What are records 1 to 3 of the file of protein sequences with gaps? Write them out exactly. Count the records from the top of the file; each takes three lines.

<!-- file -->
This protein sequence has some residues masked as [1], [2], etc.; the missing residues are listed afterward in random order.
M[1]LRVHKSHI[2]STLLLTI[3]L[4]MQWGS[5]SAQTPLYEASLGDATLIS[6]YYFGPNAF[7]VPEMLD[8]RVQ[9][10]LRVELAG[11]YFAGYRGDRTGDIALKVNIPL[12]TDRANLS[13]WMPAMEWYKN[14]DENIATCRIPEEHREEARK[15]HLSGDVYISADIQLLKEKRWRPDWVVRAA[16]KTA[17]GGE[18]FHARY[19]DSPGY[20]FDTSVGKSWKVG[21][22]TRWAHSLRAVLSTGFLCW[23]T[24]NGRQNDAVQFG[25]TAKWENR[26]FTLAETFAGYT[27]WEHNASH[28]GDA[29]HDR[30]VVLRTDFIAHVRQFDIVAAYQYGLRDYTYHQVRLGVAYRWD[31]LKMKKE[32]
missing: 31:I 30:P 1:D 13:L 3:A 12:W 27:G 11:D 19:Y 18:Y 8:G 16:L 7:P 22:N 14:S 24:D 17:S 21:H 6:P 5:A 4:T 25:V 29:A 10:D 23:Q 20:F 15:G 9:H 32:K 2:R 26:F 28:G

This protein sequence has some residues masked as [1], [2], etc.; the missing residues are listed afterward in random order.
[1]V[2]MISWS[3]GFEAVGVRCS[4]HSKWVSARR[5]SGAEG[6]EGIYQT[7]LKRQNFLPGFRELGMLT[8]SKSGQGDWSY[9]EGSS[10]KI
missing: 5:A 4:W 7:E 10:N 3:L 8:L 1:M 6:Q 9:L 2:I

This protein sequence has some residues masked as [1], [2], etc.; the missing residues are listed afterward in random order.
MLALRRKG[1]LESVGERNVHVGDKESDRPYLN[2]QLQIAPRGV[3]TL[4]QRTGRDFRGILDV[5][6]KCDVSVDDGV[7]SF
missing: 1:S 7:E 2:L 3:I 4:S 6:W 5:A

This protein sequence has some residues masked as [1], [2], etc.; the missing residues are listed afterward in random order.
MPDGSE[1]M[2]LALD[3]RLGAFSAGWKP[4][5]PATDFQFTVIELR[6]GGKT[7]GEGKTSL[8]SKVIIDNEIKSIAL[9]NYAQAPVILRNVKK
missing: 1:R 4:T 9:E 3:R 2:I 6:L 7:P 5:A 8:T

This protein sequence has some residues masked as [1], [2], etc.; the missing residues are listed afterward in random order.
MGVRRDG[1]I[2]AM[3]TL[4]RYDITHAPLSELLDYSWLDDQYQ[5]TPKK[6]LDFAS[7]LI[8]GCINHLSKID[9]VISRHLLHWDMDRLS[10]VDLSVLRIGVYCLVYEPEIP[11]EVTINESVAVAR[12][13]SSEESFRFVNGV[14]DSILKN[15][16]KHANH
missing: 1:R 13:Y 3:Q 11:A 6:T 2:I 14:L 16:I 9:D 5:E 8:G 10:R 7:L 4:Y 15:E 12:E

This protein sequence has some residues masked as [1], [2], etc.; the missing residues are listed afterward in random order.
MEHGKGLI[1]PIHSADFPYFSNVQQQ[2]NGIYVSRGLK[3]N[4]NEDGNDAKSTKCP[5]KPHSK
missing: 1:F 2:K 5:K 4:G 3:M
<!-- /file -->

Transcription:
This protein sequence has some residues masked as [1], [2], etc.; the missing residues are listed afterward in random order.
M[1]LRVHKSHI[2]STLLLTI[3]L[4]MQWGS[5]SAQTPLYEASLGDATLIS[6]YYFGPNAF[7]VPEMLD[8]RVQ[9][10]LRVELAG[11]YFAGYRGDRTGDIALKVNIPL[12]TDRANLS[13]WMPAMEWYKN[14]DENIATCRIPEEHREEARK[15]HLSGDVYISADIQLLKEKRWRPDWVVRAA[16]KTA[17]GGE[18]FHARY[19]DSPGY[20]FDTSVGKSWKVG[21][22]TRWAHSLRAVLSTGFLCW[23]T[24]NGRQNDAVQFG[25]TAKWENR[26]FTLAETFAGYT[27]WEHNASH[28]GDA[29]HDR[30]VVLRTDFIAHVRQFDIVAAYQYGLRDYTYHQVRLGVAYRWD[31]LKMKKE[32]
missing: 31:I 30:P 1:D 13:L 3:A 12:W 27:G 11:D 19:Y 18:Y 8:G 16:L 7:P 22:N 14:S 24:D 17:S 21:H 6:P 5:A 4:T 25:V 29:A 10:D 23:Q 20:F 15:G 9:H 32:K 2:R 26:F 28:G

This protein sequence has some residues masked as [1], [2], etc.; the missing residues are listed afterward in random order.
[1]V[2]MISWS[3]GFEAVGVRCS[4]HSKWVSARR[5]SGAEG[6]EGIYQT[7]LKRQNFLPGFRELGMLT[8]SKSGQGDWSY[9]EGSS[10]KI
missing: 5:A 4:W 7:E 10:N 3:L 8:L 1:M 6:Q 9:L 2:I

This protein sequence has some residues masked as [1], [2], etc.; the missing residues are listed afterward in random order.
MLALRRKG[1]LESVGERNVHVGDKESDRPYLN[2]QLQIAPRGV[3]TL[4]QRTGRDFRGILDV[5][6]KCDVSVDDGV[7]SF
missing: 1:S 7:E 2:L 3:I 4:S 6:W 5:A